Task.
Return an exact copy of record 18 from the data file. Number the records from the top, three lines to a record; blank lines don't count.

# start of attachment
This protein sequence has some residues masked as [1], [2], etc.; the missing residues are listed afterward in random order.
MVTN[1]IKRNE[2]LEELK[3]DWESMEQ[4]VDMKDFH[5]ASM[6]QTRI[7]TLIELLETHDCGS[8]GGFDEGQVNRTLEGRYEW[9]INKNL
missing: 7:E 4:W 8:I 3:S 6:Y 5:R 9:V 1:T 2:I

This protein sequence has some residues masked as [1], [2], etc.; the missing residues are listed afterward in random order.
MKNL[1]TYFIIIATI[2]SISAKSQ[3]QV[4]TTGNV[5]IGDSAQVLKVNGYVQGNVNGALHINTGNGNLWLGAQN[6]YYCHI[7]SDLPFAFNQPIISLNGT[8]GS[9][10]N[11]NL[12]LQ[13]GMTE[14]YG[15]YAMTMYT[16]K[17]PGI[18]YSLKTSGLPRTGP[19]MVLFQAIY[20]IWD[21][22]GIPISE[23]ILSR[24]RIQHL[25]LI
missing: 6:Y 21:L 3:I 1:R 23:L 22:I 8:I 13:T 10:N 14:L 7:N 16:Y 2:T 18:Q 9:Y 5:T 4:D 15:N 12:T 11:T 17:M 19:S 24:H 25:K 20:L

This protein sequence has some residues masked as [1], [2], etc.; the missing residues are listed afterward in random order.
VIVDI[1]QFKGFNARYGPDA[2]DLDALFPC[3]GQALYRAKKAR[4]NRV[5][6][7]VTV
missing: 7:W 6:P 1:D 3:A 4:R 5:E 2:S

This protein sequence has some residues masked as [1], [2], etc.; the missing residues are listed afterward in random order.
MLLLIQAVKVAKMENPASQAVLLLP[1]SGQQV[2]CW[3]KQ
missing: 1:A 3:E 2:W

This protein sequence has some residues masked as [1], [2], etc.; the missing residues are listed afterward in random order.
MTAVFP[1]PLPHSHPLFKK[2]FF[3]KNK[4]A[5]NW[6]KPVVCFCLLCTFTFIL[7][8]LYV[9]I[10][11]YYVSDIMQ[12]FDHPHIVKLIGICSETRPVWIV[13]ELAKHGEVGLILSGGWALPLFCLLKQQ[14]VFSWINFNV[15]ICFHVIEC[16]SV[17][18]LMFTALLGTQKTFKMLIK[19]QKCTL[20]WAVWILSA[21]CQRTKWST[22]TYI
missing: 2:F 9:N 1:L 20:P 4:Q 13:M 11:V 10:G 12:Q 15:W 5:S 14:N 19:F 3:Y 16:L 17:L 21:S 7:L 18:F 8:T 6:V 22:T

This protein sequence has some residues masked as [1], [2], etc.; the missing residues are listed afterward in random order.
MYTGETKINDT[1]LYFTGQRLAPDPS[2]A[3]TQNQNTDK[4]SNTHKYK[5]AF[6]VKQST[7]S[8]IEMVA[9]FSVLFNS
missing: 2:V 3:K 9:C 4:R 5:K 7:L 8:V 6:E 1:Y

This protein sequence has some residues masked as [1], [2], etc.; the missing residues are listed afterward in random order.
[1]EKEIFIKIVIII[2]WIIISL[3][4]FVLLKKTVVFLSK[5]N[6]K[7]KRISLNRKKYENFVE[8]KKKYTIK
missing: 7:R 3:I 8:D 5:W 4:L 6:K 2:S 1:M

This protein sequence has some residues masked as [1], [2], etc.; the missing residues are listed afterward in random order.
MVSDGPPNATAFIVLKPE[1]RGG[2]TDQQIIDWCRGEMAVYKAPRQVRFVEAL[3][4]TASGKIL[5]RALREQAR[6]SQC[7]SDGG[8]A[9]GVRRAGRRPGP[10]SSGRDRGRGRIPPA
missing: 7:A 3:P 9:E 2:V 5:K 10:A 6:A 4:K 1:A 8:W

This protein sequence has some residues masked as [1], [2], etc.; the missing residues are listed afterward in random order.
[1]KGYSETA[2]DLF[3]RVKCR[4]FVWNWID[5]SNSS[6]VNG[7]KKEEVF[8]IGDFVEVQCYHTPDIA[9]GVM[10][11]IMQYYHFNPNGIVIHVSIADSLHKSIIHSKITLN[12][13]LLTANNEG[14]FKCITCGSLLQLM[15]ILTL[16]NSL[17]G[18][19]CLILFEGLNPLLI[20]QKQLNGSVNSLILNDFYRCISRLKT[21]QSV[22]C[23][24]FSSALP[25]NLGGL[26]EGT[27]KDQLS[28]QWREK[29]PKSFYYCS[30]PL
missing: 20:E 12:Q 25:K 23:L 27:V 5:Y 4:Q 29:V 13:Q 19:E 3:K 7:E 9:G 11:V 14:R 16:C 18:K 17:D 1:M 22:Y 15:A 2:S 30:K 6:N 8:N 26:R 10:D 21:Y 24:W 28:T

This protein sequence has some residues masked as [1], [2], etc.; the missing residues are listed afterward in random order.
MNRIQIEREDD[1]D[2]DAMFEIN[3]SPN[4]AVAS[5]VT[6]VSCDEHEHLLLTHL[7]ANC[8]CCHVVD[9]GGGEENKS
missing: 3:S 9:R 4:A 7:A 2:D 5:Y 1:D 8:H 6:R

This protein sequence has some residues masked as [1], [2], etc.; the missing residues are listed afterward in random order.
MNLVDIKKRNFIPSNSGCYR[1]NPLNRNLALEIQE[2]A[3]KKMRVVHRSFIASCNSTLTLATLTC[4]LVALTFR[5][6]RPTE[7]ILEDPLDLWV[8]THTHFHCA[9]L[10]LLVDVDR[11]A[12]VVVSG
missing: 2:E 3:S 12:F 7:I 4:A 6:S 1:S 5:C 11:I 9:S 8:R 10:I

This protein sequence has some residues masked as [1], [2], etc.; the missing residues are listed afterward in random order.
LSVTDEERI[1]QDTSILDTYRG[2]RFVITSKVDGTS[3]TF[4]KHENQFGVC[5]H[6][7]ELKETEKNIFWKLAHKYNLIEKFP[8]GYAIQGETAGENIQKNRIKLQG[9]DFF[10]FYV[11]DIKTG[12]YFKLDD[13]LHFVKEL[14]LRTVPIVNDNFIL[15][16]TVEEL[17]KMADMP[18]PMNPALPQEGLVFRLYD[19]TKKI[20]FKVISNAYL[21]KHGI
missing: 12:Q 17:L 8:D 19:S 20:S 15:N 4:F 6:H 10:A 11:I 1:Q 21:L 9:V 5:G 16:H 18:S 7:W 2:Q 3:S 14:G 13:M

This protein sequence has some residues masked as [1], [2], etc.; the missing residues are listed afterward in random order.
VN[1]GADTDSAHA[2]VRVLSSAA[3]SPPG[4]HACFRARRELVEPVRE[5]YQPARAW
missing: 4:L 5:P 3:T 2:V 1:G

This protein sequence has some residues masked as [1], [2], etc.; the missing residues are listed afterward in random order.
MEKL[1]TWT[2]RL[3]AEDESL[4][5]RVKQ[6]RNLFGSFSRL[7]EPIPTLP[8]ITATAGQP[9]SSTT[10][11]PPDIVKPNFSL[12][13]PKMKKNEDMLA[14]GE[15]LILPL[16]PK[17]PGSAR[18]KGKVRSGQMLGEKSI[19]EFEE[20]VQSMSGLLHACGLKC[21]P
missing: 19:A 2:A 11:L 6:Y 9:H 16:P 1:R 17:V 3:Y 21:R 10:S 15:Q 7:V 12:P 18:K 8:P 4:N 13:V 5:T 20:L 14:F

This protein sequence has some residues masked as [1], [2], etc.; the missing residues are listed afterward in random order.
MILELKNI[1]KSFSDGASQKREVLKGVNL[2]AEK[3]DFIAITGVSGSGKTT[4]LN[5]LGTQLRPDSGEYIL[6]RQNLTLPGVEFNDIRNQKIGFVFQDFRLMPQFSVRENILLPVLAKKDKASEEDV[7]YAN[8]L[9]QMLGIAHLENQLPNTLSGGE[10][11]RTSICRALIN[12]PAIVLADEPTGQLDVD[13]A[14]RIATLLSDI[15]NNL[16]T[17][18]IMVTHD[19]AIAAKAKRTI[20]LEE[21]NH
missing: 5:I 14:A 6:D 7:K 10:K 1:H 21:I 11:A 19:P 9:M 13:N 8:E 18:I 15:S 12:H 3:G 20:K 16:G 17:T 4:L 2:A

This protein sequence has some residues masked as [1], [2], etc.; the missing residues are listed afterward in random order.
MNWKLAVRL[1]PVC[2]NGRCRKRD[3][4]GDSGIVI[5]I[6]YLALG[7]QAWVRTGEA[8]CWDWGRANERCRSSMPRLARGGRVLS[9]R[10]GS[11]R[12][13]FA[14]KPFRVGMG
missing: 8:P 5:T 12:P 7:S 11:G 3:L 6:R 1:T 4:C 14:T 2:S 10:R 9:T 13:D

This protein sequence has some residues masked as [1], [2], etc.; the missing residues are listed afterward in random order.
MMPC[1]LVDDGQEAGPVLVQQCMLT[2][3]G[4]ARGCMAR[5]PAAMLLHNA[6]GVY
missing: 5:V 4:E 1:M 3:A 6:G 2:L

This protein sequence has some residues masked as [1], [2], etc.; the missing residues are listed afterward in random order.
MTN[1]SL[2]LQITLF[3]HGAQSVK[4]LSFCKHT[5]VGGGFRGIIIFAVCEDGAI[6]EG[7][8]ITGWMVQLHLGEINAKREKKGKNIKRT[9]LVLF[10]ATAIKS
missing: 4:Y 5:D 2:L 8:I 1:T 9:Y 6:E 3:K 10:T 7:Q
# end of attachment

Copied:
This protein sequence has some residues masked as [1], [2], etc.; the missing residues are listed afterward in random order.
MTN[1]SL[2]LQITLF[3]HGAQSVK[4]LSFCKHT[5]VGGGFRGIIIFAVCEDGAI[6]EG[7][8]ITGWMVQLHLGEINAKREKKGKNIKRT[9]LVLF[10]ATAIKS
missing: 4:Y 5:D 2:L 8:I 1:T 9:Y 6:E 3:K 10:T 7:Q